Work hard, buy a home, start a family and continue to upgrade your home until everyone has enough room. This has been the blueprint for lots of homeowners for the last fifty years but there is certainly a shift in thinking that could change all of that.
Interestingly, Americans live in much larger homes than most people in other countries throughout the world. The U.S. Census reported in 2006 that the average single family home completed had 2,469 square feet which was 769 feet more than in 1976.
Once the children are grown and have moved out, homeowners are finding they have too much room. Even if their home is paid for, they have higher property taxes, insurance, utilities and maintenance on the larger home than they’d have if they were living in the “right size” home.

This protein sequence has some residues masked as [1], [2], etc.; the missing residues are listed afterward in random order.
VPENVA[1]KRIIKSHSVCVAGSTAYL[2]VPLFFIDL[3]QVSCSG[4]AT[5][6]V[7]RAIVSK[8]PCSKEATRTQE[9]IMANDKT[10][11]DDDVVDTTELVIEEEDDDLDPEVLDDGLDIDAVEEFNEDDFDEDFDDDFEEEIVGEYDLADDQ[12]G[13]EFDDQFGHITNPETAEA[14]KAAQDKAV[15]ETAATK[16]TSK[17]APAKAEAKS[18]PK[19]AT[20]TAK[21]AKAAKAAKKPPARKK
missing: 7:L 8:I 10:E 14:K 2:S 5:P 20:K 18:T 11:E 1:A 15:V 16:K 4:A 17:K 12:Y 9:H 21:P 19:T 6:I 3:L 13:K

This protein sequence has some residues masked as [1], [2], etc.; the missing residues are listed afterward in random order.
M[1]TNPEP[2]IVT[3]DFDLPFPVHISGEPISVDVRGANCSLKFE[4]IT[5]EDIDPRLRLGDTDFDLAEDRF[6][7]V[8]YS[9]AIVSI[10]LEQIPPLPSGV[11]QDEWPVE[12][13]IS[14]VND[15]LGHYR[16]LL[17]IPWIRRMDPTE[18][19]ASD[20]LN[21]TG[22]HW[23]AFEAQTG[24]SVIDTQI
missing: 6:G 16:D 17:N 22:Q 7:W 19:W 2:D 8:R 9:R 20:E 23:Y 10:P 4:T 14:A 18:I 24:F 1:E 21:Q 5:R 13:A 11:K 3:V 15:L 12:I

Some homeowners state that they’re keeping their larger home because it has luxury features that smaller homes don’t have. There’s a movement that seems to have started in the United States to find the “right size” home with the amenities and convenience that homeowners want.
This philosophy has been expressed by Sarah Susanka in her book Creating the Not So Big House. It proposes a house that “values quality over quantity with an emphasis on comfort and beauty, a high level of detail, and a floor plan designed for today’s informal lifestyle.”